THE Richmond Vale Railway Museum will reopen to the public in March, five months after a deliberately-lit bush fire engulfed much of the historic site.
The museum, home to priceless artifacts belonging to the Hunter’s rich industrial history, has been closed since a 800-hectare fire caused $1 million worth of damage to the railway track and historic rollingstock in September 2017.
Peter Meddows, the museum’s chairman, was in tears after watching 36 years of work, toil and money “go down the gurgler” in the blaze.
“But I said at the time that we’d be back, and that I wouldn’t let the place die, and we have worked from there,” he said.
“Our main aim was to get enough track open to run a train.”
They had received “tremendous” support from volunteers, the public, businesses and the railway fraternity to tackle much of the extensive damage, which extended along two kilometres of track.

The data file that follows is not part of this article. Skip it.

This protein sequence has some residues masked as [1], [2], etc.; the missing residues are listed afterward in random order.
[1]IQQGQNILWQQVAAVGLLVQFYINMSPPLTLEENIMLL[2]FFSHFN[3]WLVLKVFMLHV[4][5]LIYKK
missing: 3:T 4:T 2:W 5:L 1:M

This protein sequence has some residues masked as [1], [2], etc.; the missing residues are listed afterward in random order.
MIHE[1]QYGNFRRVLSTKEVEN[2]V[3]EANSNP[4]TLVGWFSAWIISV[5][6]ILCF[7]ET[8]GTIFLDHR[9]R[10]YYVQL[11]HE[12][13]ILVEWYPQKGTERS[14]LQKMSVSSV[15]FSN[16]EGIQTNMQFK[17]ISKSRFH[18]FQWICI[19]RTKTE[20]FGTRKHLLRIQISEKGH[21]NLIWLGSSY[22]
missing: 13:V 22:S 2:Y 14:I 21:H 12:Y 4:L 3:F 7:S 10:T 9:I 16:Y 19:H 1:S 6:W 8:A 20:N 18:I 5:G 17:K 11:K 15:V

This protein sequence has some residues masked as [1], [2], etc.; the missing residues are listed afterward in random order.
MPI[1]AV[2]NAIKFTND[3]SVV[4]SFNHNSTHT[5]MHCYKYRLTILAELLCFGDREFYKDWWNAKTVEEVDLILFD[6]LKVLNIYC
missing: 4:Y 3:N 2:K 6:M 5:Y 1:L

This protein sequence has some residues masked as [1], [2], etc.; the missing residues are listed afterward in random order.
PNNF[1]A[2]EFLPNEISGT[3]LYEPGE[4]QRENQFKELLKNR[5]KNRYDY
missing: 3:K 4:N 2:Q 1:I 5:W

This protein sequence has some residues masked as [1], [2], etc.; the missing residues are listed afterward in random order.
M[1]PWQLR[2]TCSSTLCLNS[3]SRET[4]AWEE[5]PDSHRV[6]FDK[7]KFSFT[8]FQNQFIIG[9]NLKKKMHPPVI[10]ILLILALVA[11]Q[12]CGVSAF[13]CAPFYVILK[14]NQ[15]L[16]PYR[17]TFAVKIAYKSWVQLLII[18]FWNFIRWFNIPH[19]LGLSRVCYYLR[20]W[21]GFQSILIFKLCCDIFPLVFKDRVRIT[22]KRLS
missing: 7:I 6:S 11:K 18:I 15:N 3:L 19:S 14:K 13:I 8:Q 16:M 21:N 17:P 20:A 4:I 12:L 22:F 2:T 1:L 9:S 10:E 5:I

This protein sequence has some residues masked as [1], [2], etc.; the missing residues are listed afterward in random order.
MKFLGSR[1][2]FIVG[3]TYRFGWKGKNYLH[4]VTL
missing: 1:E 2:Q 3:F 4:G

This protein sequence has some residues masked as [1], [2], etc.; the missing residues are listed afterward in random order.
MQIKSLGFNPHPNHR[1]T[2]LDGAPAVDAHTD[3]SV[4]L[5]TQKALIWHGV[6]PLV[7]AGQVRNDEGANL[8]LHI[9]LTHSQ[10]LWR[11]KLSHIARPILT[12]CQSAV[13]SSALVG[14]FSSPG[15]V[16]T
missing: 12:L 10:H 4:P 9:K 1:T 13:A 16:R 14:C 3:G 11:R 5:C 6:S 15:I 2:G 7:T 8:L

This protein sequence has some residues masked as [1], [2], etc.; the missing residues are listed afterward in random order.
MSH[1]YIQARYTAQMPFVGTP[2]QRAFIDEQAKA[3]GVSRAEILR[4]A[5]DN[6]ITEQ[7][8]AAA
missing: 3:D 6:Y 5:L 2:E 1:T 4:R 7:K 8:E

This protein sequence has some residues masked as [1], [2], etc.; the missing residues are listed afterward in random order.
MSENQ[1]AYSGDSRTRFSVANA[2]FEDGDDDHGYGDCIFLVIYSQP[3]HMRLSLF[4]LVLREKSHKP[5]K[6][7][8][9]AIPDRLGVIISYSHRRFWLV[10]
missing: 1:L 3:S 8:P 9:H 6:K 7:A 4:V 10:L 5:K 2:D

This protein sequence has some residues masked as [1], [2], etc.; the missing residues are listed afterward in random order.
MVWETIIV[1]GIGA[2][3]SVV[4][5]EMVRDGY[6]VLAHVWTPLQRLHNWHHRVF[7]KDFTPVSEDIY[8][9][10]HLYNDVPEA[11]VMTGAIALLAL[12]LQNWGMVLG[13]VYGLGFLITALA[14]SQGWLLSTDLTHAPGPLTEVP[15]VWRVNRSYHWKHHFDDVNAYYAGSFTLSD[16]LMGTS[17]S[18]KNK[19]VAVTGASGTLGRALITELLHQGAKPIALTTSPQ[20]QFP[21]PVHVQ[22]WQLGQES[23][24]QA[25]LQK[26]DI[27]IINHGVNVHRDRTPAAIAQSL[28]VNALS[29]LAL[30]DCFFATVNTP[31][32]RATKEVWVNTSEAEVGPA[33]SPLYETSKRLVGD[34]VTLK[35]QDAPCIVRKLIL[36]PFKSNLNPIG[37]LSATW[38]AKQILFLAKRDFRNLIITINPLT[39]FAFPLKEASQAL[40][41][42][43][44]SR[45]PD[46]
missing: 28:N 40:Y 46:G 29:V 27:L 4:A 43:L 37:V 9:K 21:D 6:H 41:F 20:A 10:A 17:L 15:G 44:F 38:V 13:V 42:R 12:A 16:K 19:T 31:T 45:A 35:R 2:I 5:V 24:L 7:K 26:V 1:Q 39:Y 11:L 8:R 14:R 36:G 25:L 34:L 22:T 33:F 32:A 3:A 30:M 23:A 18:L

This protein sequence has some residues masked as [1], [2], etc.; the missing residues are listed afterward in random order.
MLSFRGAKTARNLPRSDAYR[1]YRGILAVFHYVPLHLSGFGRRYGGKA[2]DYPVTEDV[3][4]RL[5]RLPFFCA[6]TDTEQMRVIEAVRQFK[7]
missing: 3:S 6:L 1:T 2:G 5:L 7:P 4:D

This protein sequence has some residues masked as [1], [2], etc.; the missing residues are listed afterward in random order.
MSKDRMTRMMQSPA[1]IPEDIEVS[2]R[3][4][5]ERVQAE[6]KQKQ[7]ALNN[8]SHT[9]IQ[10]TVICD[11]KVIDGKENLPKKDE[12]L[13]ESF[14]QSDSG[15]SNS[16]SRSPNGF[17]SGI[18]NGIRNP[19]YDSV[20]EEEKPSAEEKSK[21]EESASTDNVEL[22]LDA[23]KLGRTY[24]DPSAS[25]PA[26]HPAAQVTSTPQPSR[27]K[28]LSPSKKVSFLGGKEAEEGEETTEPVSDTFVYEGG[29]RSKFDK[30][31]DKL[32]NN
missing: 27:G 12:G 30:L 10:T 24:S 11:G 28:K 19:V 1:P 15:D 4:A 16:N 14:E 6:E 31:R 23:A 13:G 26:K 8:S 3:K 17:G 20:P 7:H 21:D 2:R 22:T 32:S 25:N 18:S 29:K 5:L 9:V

Mr Meddows said it was only thanks to that support that the museum would reopen on March 4.
“The damage bill was about $1 million,” Mr Meddows said.
“There is no way we could have even looked at reopening facing the costs we had without the support of the companies that have helped us.
“A bridge was damaged in the fire. We lost three passenger cars, we lost 50 freight wagons, we lost 10 of the 16 restored hoppers – a 100-year-old brake van was absolutely destroyed, and there is no way we can rebuild it.
“Most of it is not replaceable.”
The museum buildings were mostly unscathed.
“We are particularly grateful to significant companies in the railway engineering field, who have donated resources and labour to ensure that our museum can reopen for rail operations,” he said.
“We still have a way to go, with the major bridge repair yet to be funded, but being able to run trains on our Mulbring Road branch demonstrates that we will continue the rebuilding process.”
The museum gates will open at 9.30am on Sunday, March 4. Miniature train rides will also be available, and the mining museum will be open.